Skin Changes During Pregnancy
Your body goes through a lot of changes during pregnancy and these can include changes to your skin. In most cases skin changes during pregnancy are not dangerous and pose no health problems to you or your developing baby. Still, it's important to check with your physician or midwife if you notice any unusual skin discoloration. Skin discoloration can be a sign of another condition unrelated to pregnancy, like skin cancer, so it's always better to be cautious when noticing a change in your skin pigment. It's especially important to visit your healthcare provider if you notice the pigmentation change is accompanied by pain, irritation, a rash, itchiness, pain or redness. Inflamed or blistered skin should be checked out immediately and so should any change in the color or size of a mole.
This is the medical term for the dark line you may notice running up your tummy. It's vertical, less than half an inch wide and appears in the middle of your stomach underneath the navel and often crossing the navel. A linea nigra will typically start to show up around the second trimester as your stomach muscles stretch and slightly separate to accommodate your growing baby. The pigment line usually fades within a month or two of delivery. Sometimes gently exfoliating will remove any dry skin and help the line disappear sooner.
Chloasma: Dark Spots
This condition creates brown patches of darker skin on the cheeks, neck and forehead on light skinned women. Darker skinned women get lighter patches. Chloasma is sometimes referred to as the mask of pregnancy and is caused by the increased production of melanin. Melanin is the hormone that causes the skin to darken in reaction to ultraviolet light.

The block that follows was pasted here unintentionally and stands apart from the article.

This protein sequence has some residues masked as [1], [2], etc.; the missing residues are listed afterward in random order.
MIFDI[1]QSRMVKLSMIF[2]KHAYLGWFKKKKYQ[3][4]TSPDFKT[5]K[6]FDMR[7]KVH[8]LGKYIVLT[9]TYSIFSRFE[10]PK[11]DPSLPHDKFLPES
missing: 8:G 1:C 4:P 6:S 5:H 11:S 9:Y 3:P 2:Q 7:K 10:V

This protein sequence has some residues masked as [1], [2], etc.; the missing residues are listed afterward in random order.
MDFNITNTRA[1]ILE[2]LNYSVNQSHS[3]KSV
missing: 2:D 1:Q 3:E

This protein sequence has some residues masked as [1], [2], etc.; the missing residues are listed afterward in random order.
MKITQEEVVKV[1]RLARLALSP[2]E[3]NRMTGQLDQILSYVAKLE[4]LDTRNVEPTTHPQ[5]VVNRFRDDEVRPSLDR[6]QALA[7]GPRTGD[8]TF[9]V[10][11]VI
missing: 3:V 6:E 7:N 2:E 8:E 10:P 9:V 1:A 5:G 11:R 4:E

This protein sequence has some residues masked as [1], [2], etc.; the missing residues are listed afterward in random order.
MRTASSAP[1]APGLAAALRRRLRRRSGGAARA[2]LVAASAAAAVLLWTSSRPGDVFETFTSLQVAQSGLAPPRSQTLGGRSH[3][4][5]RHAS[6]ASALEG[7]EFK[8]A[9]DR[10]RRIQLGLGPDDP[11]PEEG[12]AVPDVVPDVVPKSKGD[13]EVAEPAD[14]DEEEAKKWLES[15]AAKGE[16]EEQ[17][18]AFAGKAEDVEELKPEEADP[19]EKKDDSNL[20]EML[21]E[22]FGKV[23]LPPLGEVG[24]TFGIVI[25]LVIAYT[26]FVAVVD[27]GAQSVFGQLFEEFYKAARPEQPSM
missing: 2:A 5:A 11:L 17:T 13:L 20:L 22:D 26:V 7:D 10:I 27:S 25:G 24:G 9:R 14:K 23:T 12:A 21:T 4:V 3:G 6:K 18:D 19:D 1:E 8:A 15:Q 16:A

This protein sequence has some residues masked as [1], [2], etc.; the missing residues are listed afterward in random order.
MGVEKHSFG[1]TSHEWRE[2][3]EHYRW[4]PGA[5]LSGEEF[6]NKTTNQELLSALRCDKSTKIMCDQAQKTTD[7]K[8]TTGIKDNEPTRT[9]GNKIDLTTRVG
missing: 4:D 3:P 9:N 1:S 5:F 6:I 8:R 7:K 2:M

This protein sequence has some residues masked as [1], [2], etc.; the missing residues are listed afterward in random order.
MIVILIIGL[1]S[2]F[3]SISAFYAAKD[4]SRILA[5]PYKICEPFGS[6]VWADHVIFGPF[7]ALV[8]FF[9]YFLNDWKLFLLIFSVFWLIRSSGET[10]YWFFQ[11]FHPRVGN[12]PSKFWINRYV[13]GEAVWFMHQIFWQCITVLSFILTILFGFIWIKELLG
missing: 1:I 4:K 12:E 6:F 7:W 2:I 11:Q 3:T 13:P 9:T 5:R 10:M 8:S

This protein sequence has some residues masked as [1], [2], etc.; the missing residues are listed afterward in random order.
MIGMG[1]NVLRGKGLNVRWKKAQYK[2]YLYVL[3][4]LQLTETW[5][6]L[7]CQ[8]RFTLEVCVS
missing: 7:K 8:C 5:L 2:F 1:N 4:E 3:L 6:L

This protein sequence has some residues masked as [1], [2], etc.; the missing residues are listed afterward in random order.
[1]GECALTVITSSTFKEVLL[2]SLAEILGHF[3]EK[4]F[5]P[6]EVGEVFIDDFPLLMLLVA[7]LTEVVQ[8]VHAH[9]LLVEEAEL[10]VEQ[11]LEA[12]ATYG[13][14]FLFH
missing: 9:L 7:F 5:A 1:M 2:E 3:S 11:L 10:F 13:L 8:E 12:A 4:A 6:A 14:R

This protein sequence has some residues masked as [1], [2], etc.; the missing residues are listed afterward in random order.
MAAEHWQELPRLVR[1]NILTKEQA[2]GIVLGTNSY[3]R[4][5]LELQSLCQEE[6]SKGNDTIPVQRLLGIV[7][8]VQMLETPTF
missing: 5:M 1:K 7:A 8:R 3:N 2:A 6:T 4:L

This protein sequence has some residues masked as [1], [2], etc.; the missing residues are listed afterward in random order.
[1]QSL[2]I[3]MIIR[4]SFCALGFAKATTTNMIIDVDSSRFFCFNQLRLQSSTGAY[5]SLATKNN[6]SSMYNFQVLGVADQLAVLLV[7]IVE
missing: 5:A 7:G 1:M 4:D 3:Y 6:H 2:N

Women with chloasma should protect their skin from sunlight since exposure to ultraviolet rays can make the patches more obvious. The patches fade within three months after giving birth. There's nothing you can do to avoid get the patches, but a sunscreen with a SPF of 15 and wearing a hat will reduce the chance of the patches becoming more prominent. The patches can be hidden by blending them with a tinted foundation.
These tiny clusters of broken small blood vessels are caused by the increased circulation of blood putting additional pressure on the capillaries. Some women are more prone to getting them. Wear support hosiery to reduce getting them in your legs. Try not to stand in one spot for extended periods of time. Protect your face from extreme cold and heat to reduce the chance of developing them. Most spider veins will fade or completely disappear after delivery when your hormone levels return to normal.
Stretch marks appear on the stomach, breasts and thighs as higher hormone levels make your skin thinner than usual and more prone to damage as it gets stretched by regular pregnancy weight gain. They're usually reddish or brownish, depending on your skin color, and become lighter than the surrounding skin after quite some time after pregnancy. Stretch marks can't be avoided but creams can help ease the itching and sometimes make your skin slightly more elastic so the marks aren't as prominent.
This is intense itching of the hands and feet. It's not a common condition and only affects one pregnancy in 1,000. Symptoms appear in the third trimester and clear up a couple of weeks after delivery. Sometimes this intense itching can be a sign of a rare pregnancy-related liver disorder. Left undiagnosed obstetric cholestasis can lead to premature birth, excessive bleeding or (rarely) stillbirth. Treatment involves close monitoring, antihistamines or induction if you're over 37 weeks.